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Take a Seat at the Table 

Group Of People Discussing

City boards and commissions offer opportunities to get involved.

It takes a village to run a city the size of Columbia. If city employees and elected officials were the only people involved in getting things done, the perspectives, experience, and input of a lot of other people in the community wouldn’t have a voice.  

Great towns offer their residents seats at tables where decisions are made that affect everyone. After all, the more diverse the community, the more diverse representation needs to be. That’s why Columbia’s city government has more than fifty boards and commissions always looking for citizens willing to take those seats and help make the city the best it can be.  

Indulge Your Passion or Your Expertise  

The array of boards and commissions means there is something to suit just about everyone’s interests and passions. And working on something you’re passionate about while serving the community is what drives some people to apply to serve.  

Take Tommy Fieser. He is a self-employed handyman and entrepreneur with a passion for bicycles. After applying to serve on the Bicycle/Pedestrian Commission, the city council appointed him to a three-year term that began in July 2022.  

Tommy Fieser
Tommy Fieser

“I love bicycles. And specifically, e-bikes,” Fieser says. “Of course, I still love my acoustic bicycle, too, and believe it’s important to maintain safe pathways for all bikes and pedestrians.”  

In fact, that is the role this commission plays. It’s comprised of nine city council-appointed community members plus a representative of the Columbia Parks and Recreation Department. Members are charged with developing a master bike plan for the city which involves grant applications, bicycle use and safety programs, and addressing issues related to sidewalks, walkways, and trails.  

“The experience has shaped me a bit,” Fieser says. “It has been really very interesting getting to know all about the city’s budgets and sidewalk master plan. I’ve helped with a safety audit, and it’s been a fun learning experience.”  

There’s Something for Everyone  

The boards and commissions are broadly categorized under specific umbrellas, including economic development, community development, health and human services, law, sustainability, cultural affairs, parks and recreation, convention and visitors bureau, finance, public works, human resources, and utilities.

Some boards are under the purview of the city manager or city clerk and others are appointed by the city council. On some, community representatives serve in an advisory capacity while on others, they have more decision-making authority.  

For example, members of the Finance Advisory and Audit Committee make recommendations to the city council on various financial matters. On the other hand, the five appointed members of the Loan and Grant Committee review loan terms, requirements, and applications for the city’s housing programs. They also make decisions on all these matters, including which applications are accepted and which are not.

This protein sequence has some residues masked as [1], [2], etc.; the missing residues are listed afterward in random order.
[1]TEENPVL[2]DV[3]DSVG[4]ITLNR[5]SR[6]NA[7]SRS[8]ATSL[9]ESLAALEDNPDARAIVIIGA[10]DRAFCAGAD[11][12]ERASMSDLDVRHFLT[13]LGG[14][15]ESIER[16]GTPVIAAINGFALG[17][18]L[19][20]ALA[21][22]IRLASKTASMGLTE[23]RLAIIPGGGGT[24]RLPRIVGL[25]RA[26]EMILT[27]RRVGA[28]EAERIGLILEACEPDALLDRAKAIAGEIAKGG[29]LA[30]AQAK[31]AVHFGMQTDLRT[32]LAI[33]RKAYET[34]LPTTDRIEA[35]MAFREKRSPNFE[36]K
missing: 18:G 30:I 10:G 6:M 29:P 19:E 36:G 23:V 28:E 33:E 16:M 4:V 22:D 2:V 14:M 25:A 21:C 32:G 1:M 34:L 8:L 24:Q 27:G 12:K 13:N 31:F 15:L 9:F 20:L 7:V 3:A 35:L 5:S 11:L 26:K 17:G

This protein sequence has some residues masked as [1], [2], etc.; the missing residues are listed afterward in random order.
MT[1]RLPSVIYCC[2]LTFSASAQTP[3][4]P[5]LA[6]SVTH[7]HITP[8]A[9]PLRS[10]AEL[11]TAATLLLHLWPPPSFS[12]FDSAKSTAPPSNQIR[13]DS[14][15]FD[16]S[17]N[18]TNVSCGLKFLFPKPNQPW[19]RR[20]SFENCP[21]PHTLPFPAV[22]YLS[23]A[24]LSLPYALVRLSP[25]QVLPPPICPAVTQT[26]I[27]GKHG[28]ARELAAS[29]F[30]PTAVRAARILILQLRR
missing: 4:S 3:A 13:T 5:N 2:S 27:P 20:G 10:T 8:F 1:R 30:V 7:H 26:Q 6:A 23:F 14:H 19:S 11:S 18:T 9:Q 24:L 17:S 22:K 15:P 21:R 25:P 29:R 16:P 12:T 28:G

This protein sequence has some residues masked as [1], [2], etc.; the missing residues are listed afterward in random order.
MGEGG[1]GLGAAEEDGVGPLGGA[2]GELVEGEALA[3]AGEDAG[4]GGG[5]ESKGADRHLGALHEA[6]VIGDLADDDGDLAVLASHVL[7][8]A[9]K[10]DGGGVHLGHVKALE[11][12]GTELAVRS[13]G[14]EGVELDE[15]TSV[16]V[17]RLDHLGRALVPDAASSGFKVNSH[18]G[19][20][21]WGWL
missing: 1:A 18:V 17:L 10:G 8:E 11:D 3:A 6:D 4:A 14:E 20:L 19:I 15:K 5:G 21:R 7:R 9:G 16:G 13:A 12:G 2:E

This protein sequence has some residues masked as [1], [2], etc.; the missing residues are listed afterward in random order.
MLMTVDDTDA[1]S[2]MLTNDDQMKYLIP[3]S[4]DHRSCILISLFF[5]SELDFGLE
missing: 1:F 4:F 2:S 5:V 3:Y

In many cases, qualifications to serve are only being a resident and registered voter of Columbia. However, some require a knowledge of or interest in matters related to the commission or board. Others require specific professional expertise or experience.  

“If you are considering joining a commission or board, I would say to be specific about your specialties, niche, or relevance in that area,” Fieser says. “Show your expertise. And if you feel like you’re not too knowledgeable in something, share how passionate and excited you are about the subject.”  

Sign Me Up  

You can check out a list of boards and commissions on the city’s website, at como.gov/boards. There’s information about what each one does, when it meets, how the board is comprised, a list of current members, and who appoints them to serve.  

The city advertises vacancies and invites residents to apply by specific deadlines on the city’s website (como.gov/vacancies), in newspaper ads, and in the newsletter that accompanies your utility bill. There’s also always word of mouth.  

“My friend from college told me about it and I applied because I thought it would be an excellent way to participate and make a change in the community that I live in,” Fieser adds.  

You can complete an application online, specifying which board or commission you wish to serve on, and submit it electronically. Or you can print a pdf version of the application, fill it in, and either mail it to or drop it off at the city clerk’s office.  

For Fieser, serving is a fulfilling experience. Although he hasn’t decided whether he will reapply to serve on the Bicycle/Pedestrian Commission when his term ends in July 2025, he is eyeing other rings he might want to throw his hat into.  

He explains, “I would highly suggest serving on a commission or board because it is a fun social experience where you get to gather with like-minded individuals to advise and participate in relevant decisions in our own town.”

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